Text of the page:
If this had been on the front of the quilt, it would have been really noticeable. On the back, it's not so bad.

I hope this inspires you to use Minky for bindings some time!

Tuesday, February 17, 2015

I'm official!

Big news: yesterday I officially registered as a business in the state of Wisconsin! Welcome to unSpooled! I still have to come up with a logo and website and EVERYTHING else, but it's a start!

My focus will be teaching quilting classes as well as making skating dresses. Also, I'll be traveling to North Carolina next month to become an official tuffet instructor! I'm so excited!

In the meantime, here are some skating photos! I made these teams' dresses! I'm hoping to do more synchronized skating dresses as well as individual skaters' dresses.

Madison Ice Diamonds Beginner 2:

Beaver Dam Beginner 1:

Wednesday, December 3, 2014

Backings revisited

So remember in the last post where I said I'd talk about other backing topics? So here are some of my thoughts that aren't related to just figuring out the math.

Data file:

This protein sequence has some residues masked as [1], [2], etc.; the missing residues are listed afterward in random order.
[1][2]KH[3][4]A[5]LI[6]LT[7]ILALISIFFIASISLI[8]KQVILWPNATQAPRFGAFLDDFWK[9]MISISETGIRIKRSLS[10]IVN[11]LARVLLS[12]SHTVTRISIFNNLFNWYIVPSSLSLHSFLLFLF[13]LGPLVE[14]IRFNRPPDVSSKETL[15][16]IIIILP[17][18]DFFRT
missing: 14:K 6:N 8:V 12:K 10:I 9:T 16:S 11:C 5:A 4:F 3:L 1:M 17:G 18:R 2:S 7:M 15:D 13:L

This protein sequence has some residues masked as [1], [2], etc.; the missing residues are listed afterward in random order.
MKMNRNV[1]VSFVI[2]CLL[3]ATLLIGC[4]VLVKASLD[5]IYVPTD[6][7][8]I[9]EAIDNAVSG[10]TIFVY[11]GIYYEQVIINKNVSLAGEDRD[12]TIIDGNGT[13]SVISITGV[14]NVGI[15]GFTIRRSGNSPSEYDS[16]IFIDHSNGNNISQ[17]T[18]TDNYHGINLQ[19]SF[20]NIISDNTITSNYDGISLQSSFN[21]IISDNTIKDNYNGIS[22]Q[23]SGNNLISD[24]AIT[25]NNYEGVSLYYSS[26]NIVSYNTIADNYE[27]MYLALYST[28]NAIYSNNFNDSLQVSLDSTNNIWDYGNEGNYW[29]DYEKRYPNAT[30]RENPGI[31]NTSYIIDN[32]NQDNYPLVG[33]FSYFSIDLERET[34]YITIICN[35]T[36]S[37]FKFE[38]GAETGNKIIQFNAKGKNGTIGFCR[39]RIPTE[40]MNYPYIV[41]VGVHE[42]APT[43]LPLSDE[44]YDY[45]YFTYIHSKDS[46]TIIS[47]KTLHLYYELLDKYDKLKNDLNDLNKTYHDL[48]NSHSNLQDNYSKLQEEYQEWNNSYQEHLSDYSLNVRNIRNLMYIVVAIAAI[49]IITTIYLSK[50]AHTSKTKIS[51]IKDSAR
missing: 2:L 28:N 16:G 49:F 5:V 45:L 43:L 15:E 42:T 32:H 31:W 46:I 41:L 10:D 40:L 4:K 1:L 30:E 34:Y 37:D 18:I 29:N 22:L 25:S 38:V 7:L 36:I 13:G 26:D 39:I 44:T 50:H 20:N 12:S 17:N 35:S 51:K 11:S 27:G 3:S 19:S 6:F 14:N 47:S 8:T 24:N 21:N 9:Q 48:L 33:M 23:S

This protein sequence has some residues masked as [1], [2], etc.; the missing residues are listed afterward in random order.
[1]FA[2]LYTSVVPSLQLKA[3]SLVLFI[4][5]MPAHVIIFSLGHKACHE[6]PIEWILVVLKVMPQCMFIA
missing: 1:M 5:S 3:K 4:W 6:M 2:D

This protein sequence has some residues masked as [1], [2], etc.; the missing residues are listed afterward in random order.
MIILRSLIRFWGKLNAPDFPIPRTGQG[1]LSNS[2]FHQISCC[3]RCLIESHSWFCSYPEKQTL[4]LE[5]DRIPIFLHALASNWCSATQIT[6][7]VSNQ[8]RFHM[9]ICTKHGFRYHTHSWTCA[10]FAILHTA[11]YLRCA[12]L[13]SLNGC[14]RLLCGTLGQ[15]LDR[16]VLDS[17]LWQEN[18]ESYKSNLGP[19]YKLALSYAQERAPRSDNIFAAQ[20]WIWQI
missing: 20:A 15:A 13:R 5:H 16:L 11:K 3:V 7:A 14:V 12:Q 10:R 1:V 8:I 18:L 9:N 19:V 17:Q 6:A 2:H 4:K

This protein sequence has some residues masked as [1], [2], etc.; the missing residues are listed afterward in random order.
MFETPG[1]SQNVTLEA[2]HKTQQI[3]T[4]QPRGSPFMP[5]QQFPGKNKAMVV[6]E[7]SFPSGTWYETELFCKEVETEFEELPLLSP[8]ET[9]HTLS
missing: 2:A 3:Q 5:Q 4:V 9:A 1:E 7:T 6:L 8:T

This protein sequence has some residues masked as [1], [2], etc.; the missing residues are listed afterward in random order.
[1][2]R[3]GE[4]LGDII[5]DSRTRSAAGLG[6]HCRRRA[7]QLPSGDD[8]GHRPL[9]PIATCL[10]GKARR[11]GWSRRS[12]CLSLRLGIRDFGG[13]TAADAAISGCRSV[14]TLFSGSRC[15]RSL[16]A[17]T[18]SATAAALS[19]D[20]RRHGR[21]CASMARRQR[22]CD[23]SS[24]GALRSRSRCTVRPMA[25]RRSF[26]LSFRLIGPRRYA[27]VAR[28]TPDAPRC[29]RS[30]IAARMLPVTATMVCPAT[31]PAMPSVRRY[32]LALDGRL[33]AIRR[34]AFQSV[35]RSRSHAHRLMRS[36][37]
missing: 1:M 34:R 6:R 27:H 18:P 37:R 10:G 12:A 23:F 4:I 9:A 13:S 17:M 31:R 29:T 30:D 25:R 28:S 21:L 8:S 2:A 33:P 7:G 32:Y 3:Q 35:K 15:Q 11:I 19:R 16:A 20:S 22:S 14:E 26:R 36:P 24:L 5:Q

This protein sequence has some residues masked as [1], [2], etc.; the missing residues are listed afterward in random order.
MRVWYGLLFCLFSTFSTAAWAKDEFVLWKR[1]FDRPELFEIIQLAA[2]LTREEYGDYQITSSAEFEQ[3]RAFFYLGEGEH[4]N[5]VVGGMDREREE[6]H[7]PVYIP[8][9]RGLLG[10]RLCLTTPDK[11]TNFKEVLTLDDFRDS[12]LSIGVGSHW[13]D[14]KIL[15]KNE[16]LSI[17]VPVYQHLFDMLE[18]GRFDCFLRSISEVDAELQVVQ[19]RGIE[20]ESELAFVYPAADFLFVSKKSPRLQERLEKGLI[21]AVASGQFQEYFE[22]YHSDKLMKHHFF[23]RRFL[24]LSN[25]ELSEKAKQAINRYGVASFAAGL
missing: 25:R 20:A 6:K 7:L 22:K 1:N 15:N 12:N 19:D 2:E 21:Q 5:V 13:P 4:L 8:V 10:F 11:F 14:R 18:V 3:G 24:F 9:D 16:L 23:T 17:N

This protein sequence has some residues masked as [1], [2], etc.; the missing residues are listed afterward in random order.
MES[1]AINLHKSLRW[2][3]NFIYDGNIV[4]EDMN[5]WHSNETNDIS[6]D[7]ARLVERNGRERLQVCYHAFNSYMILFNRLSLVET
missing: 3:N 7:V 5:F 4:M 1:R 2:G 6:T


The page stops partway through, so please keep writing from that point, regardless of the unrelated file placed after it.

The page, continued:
T-shaped backs

I'm talking about backings that have two pieces of fabric running in one direction and another running perpendicular. Thusly:

I can tell you that longarmers hate T-shaped backs. This is because of the warp and weft (or crosswise vs. lengthwise grain of the fabric). There is a little bit of stretch in the weft (crosswise, that is, selvedge to selvedge) grain of the fabric. When a longarmer is loading a quilt onto the frame, she has to work against gravity. That gravity is pulling down on the backing, which isn't actually attached to anything but a couple of roller bars on her frame. This means that the backing may sag and if it's sewn together in a T shape as illustrated above, it will sag weirdly. So, if you're sending your quilt to a longarmer, skip the t-shaped backing. In fact, if I were sending mine off, I would piece the back as little as possible.